The European Union is expected tomorrow (21 October) Wednesday to decide against Fiat and Starbucks in a landmark tax avoidance case for the 28-nation bloc, sources close to the matter have said.
The decision, if confirmed, could mean that Fiat’s financial arm, based in Luxembourg, and the European unit of US coffee-shop outlet Starbucks in the Netherlands, have to repay millions of euros in backdated taxes.
The sources, who asked not to be named, said EU Competition Commissioner Margrethe Vestager will likely make the formal announcement Wednesday.
“She is the one with the news this week,” one source said.
The European Commission, the EU’s executive arm, has launched a series of tax probes against top companies, including US technology giants Apple and Amazon, and Wednesday’s decision would be a key indicator of how those cases may go.
Taking on Apple and Amazon would come at a sensitive time for EU-US business ties and as Brussels and Washington negotiate a huge free trade pact amid deep suspicions in Europe that Brussels may give too much away to get an agreement.
It would follow hard on the heels of a decision by the EU’s top court to reject a transatlantic personal data pact that risks derailing the business model of Silicon Valley companies operating in Europe.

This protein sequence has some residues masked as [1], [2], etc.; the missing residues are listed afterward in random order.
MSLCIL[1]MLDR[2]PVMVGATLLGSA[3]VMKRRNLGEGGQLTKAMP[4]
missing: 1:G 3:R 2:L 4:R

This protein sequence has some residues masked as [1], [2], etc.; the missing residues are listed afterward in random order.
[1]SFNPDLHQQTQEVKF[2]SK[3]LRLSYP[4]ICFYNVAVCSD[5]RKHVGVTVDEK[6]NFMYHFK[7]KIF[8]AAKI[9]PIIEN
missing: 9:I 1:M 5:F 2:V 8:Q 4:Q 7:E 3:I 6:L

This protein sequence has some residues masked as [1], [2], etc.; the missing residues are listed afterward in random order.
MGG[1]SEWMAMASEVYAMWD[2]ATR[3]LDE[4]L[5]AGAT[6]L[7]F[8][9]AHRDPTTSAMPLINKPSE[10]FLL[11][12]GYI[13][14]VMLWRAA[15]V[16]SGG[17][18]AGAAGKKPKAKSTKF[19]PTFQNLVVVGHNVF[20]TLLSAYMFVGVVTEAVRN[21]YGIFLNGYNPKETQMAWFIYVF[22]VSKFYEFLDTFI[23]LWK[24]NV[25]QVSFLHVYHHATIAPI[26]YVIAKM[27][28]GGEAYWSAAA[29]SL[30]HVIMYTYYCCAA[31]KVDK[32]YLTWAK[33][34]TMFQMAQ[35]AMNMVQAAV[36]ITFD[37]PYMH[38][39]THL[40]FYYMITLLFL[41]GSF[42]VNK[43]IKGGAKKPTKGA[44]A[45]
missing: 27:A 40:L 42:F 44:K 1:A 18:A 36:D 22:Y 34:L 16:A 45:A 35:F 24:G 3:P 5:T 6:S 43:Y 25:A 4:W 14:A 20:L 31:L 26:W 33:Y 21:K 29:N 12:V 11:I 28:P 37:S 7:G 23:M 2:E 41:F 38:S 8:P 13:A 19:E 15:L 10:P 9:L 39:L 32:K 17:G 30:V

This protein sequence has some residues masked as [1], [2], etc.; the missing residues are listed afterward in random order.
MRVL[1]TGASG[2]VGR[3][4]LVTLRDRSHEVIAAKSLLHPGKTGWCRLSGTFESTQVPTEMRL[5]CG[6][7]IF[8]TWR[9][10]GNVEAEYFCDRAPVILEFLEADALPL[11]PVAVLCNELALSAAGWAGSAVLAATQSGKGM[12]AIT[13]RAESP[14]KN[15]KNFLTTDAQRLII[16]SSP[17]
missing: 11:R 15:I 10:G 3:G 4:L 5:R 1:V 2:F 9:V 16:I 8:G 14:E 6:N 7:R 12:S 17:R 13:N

Vestager is also caught up in a bitter anti-trust fight with Google which the EU accuses of abusing its dominant market position to promote its own services.
The EU’s four tax probes were announced last year in the wake of the LuxLeaks affair which revealed that some of the world’s biggest companies had negotiated lower rates, in some cases just one percent, in secret pacts with Luxembourg.
The revelations were a huge embarrassment to Jean-Claude Juncker, then-newly installed as Commission head after serving nearly 19 years as Luxembourg prime minister.
Luxembourg says the tax rulings, as they are known, were not illegal and the companies involved insist they fully comply with the tax laws where they operate.
The Commission bases its case however on EU competition law, arguing that such sweetheart tax deals give the companies involved an unfair advantage over their rivals.
Fiat and Starbucks were not immediately available for comment.